Fox is being treated in the U.S. His three co-workers are being treated by Dr. Donald B. Calne, director of the neurodegenerative disorders center at the University of British Columbia in Vancouver. Calne says the odds of this happening by chance are as little as 1 in 20,000.
Calne suspects something similar happened to Fox and his co-workers. "We think there was probably quite a brief exposure some years before symptoms occurred," Calne says. "The way we see it is that probably some quite common virus infects someone and -- because of a particular state of susceptibility at that time -- it gets into the brain. Maybe this is because they had another infection or a toxic exposure. But they are not infective at all -- you can't catch Parkinson's disease from a person who has it."
A cluster of cases occurred among members of the physics department at the University of Pittsburgh when, over a 10-year period, four professors were diagnosed with Parkinson's disease. Neurologist Michael J. Zigmond, PhD, led the investigation. "There's a couple of serious problems in trying to understand these clusters," Zigmond says. "The first is, we don't know what causes Parkinson's. You can measure whatever you like, but we don't know what to look for. We didn't find anything on the short list of compounds people already feel there is reason to be concerned about. The second problem -- and this is the case for the Fox cluster, too -- is that there is a long delay between the time the disease begins and the time it shows up as a clinical problem. Whatever happened could have taken place on a single day over a period of years. We just don't know enough."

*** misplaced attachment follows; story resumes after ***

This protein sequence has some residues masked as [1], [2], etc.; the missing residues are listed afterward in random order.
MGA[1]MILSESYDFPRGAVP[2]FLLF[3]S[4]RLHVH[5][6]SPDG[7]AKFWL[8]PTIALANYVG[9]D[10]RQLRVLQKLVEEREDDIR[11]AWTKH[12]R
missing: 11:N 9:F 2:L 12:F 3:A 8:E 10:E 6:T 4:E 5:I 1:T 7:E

Read the original source: http://www.unknowncountry.com/news/foxs-co-workers-got-parkinsons-too#ixzz2rB6lqYsE
well, either that or they did a bad batch of synthetic heroin together.
But Don Williams can't remember any sweeping illness among the crew.
"No, I've tried to think back those years and I'm trying to remember if there was anything significant like that but I can't recall anything," he said.
But Dr. Calne says his own research suggests there is a higher incidence of Parkinson's among people who are frequently exposed to viruses.
"It's common in teachers, the medical workers, and it's very uncommon in people who are at home all the time," he said.
To date, no one has established a link between Parkinson's Disease and viruses or other environmental causes. But there are some studies under way -- one at the University of Washington and another at the Mayo Clinic.
For now, Calne's theory remains just that -- an intriguing theory that, at the very least, raises some interesting questions.
we do however know that people in vancover around this time frame got Parkinsons from bad batches of synthetic heroin.....